He says, “What sense does it make to tell people like us to wash hands 10 times a day to ward off the coronavirus? The water we have to use is what makes us ill. It is also illogical to expect us to be able to afford so much soap”.
Scientifically, water used for hand washing evaporates within a matter of seconds. It is thus unlikely to be ingested, and cause harm, even if one has a meal immediately after washing hands. Experts say that any ill effects on the skin are rare and would take decades of prolonged use to be visible. But Harendra’s concern underlines the fact that health status is intertwined with the land one lives on.
In Churaman Nagar, where agricultural and construction labour is the most common livelihood, income levels hover between Rs 6,000 to Rs 9,000—leading to poor purchasing power. This means that nutritional status is compromised, and thus the body has limited capacity to ward off the ill-effects of fluoride. It also means that its residents lack the means of purchasing land and settling elsewhere.
Contaminated water sources, low levels of awareness and now the psychological fear created by the pandemic have made health concerns more pronounced than usual. In Bihar, as elsewhere, land is a source of power and prestige. No one who has any, acquired legally or illegally, will give it up easily. Those who now live in Churaman Nagar, once lived in anther village called Chamundih, a kilometre away. When family sizes grew and the land there became insufficient, they were re-settled in Churaman Nagar, under the state government’s Privileged Person’s Homestead Tenancy Act, 1947—a scheme that gives three decimals of land (approximately 1306 square feet) to every landless household. Initially 23 families were brought to the village. Slowly some others—family and relatives from the same castes joined them. Kunti’s family was one of the later entrants from a neighbouring village called Bahadur Bigha.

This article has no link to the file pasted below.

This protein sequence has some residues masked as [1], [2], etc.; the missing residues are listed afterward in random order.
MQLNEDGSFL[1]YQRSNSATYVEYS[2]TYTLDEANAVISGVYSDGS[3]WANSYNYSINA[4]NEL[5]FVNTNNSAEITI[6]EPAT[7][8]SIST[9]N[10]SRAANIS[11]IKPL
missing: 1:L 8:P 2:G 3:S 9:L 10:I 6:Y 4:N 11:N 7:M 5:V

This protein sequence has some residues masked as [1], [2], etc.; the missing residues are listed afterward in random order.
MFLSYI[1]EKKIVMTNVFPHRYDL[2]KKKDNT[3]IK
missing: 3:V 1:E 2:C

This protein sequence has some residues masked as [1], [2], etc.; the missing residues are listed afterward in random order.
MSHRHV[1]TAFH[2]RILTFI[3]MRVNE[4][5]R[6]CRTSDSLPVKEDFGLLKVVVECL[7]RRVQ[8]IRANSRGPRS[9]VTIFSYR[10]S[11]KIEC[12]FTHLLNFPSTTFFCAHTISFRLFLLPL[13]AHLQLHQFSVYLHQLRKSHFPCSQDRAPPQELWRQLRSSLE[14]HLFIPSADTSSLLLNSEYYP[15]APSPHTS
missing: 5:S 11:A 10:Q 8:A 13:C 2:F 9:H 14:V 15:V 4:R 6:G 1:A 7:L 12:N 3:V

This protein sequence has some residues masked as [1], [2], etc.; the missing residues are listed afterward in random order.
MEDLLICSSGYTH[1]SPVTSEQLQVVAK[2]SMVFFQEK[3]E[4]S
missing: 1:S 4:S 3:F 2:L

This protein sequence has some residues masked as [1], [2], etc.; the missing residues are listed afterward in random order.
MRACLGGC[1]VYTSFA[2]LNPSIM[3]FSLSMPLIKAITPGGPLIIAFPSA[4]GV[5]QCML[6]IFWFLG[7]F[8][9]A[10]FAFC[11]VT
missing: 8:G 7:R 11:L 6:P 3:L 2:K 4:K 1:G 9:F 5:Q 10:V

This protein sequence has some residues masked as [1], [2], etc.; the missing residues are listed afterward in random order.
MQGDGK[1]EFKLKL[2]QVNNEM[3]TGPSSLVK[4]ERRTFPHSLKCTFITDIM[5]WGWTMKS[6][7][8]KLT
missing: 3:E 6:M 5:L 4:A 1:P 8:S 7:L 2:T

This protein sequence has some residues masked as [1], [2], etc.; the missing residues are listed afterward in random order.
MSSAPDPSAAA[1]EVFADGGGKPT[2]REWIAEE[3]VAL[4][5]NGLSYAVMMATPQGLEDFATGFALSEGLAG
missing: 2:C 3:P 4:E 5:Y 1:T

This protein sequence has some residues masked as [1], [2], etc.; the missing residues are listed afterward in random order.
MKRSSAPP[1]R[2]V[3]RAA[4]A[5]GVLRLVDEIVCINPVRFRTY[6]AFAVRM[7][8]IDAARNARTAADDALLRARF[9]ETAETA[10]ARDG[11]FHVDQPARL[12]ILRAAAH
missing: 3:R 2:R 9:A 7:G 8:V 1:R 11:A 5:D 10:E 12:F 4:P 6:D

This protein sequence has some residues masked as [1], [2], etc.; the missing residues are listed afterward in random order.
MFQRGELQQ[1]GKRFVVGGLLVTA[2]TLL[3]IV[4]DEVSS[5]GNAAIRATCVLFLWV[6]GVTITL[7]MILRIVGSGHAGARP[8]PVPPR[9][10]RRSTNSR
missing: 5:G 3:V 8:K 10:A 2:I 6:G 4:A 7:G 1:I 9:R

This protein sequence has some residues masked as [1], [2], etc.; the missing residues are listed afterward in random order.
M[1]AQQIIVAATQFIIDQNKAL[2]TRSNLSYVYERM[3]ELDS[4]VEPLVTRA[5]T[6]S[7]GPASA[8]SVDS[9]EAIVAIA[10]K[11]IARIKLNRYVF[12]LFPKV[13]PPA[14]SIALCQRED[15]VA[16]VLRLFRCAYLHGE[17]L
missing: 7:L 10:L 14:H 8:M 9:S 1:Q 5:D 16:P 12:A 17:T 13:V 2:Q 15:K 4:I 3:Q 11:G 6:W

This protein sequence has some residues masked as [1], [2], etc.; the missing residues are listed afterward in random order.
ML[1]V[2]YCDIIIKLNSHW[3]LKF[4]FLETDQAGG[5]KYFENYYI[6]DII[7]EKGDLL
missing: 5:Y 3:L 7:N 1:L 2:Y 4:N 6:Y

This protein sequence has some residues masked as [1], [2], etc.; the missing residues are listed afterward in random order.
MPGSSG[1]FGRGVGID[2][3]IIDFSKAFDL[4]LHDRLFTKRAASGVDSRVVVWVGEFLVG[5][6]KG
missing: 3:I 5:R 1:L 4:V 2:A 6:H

Prosun Bhattacharya, Professor of Groundwater Chemistry at the KTH Royal Institute of Technology, Sweden, an expert whose work in fluoride contamination has spanned India, Bangladesh and Tanzania says, “Land is a part of geology. Geological concerns cannot be separated from land tenancy”.
But, poor communities have little control over where and what kind of land they get to live on.
“Land given to the landless is often on the outskirts of villages, on barren tracts, unoccupied by anyone else. The objective is to just give land regardless of whether that land will support a healthy life”, says Pankaj Kumar, Patna-based programme officer of Water Aid, an organisation which focuses on water, sanitation and hygiene.